I went to the pharmacy to pick up a prescription that had been called in for my wife. The pharmacy is a national chain and although I am a retired hospital pharmacist, I take a special interest in noticing how things work in any pharmacy I may visit. I worked for a year in retail pharmacy after I graduated from pharmacy school and I almost quit the profession because it just wasn’t my cup of tea. I just did not like it. Luckily, rather than jumping ship completely, I went into hospital pharmacy and found that I loved the profession.
I pulled into the store’s parking lot but decided not to use the drive-through window because there was a line of at least half a dozen cars. I parked in front and walked into the store. The pharmacy was at the back and I found it staffed with four employees. I believe that one was a pharmacist and the other three were pharmacy technicians. They were all busy and there were two lines. One for dropping off prescriptions and the other for picking up prescriptions. I got in the pickup line behind five other people. I noticed that the time was 6:49PM. I hate standing in lines (has something to do with the Army), so I check my watch when I get in one.
As I stood in line there was nothing else to do but watch the pharmacy employees. One of the technicians never left her computer or looked up the entire time I was in line. Jesus Christ could have walked in and she would not have noticed. Another technician was staffing the drive-through window, running back and forth, while a third technician was working the register, while sucking on an energy drink, at the head of the pickup line. The pharmacist never left the back but seemed busy filling and checking prescriptions. Every ten seconds (I timed it) while I was in line a computerized voice announced, “PHARMACY CALL.” It was like Chinese water torture, painful, steady, and never ending. I think the employees had simply tuned it out because it certainly didn’t seem to make anyone rush to pick up a phone. I would probably have done the same after hearing it for the 360th time time in an hour.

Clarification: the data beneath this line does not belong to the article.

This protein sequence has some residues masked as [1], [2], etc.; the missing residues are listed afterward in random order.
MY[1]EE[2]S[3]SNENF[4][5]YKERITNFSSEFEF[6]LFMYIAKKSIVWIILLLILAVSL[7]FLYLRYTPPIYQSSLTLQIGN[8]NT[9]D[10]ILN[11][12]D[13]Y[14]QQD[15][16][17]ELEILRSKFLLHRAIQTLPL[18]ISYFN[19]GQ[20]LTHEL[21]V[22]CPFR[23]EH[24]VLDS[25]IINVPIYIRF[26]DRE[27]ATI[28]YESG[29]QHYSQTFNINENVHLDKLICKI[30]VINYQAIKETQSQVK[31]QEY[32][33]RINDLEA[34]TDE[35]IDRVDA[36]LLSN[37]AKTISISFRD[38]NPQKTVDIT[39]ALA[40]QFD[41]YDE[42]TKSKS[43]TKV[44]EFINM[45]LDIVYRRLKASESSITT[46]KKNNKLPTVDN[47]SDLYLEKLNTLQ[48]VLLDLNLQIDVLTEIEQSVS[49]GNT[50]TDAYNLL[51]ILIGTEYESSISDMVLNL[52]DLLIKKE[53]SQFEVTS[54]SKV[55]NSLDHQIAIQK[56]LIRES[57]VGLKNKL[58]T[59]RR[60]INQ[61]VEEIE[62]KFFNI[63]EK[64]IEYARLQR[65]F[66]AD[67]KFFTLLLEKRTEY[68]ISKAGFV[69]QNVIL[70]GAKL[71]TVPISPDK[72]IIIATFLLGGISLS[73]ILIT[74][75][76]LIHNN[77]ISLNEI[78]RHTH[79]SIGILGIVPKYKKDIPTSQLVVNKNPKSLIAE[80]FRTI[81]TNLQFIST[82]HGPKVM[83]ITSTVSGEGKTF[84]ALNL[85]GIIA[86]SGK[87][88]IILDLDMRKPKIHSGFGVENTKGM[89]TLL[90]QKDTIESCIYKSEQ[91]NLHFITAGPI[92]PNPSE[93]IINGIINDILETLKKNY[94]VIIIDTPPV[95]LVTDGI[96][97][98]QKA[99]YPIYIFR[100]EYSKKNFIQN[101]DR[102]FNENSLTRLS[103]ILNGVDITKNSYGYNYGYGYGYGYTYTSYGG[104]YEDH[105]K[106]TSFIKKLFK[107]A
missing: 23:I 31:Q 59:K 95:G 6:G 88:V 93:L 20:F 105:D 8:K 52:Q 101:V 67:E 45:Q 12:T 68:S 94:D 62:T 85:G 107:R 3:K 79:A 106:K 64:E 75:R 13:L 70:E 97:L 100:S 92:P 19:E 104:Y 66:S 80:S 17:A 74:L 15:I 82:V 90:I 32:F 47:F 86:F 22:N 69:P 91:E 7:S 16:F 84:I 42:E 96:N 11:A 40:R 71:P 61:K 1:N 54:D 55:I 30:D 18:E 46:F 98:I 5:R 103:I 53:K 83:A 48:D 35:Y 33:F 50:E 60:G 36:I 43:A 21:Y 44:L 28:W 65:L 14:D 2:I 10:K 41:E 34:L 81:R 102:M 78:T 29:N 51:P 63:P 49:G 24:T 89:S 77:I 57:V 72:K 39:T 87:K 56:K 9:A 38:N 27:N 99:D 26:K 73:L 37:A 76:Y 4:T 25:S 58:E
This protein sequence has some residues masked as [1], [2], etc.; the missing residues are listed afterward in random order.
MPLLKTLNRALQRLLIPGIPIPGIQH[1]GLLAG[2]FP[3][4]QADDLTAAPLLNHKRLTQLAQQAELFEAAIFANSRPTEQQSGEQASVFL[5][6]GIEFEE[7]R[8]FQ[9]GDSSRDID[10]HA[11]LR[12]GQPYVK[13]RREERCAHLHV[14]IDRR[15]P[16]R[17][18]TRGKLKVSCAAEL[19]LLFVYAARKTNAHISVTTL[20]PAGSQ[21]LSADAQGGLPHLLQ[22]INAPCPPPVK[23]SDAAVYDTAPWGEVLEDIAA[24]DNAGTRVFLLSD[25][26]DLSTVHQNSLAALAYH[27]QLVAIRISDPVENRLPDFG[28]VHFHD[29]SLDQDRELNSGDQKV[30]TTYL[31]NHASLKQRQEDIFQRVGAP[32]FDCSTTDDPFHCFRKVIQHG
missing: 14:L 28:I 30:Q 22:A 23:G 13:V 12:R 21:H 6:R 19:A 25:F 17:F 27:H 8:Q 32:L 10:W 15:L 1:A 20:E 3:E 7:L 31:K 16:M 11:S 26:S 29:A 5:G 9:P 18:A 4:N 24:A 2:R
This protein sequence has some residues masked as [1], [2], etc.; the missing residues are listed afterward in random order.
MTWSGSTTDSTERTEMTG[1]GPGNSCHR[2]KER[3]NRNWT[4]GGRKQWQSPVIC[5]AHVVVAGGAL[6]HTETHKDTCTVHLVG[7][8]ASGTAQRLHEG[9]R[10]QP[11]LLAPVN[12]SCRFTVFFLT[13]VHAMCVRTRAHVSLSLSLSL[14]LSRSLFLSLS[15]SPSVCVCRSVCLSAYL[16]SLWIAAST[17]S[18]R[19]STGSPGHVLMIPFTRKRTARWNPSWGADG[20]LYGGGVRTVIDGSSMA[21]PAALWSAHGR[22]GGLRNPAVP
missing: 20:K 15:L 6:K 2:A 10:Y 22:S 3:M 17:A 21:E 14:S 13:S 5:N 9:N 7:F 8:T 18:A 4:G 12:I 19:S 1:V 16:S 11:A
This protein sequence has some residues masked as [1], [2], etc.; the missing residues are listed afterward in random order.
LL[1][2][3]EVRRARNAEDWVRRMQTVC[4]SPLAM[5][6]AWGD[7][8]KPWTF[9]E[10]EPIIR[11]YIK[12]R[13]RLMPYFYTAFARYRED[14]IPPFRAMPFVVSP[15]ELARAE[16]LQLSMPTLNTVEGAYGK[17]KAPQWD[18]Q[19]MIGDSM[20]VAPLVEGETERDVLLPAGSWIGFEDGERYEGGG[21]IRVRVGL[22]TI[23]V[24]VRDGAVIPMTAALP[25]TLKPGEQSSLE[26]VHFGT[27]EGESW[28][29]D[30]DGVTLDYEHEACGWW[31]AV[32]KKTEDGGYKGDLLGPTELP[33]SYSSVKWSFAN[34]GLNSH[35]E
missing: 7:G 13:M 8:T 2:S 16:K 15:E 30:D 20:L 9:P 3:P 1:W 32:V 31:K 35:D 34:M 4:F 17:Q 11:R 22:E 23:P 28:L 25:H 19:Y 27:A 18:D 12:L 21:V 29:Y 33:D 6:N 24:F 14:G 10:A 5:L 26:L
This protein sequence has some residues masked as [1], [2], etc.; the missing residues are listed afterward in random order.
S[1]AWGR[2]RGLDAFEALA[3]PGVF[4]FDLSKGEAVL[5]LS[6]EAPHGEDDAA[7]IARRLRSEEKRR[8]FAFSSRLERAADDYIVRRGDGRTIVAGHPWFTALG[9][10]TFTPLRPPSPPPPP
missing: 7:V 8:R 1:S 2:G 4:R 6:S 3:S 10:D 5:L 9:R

I finally made it to the head of the line and presented the technician with my driver’s license and credit card. She retrieved the prescription from the "M" bin and processed my card. At 7:00PM I had the prescription in hand and was on my way out. I had stood in the line for eleven minutes, waiting to pick up a prescription that was just sitting there waiting for me to come and get it.
When I did my time in retail pharmacy, people would have gotten very upset having to wait eleven minutes just to pick up an already filled prescription. In fact, many would have been upset if they had to wait eleven minutes for me to fill their prescription. Even after sitting in the doctor's office for two hours and not complaining. That is one of the main reasons I could not continue working in retail pharmacy. I might have enjoyed it had it not been for the customers. Too many customers were simply asses. Unfortunately, they are necessary for a retail operation. People seem to be nicer to the pharmacist today. I'm not complaining. At least I wasn’t one of the callers being announced every ten seconds.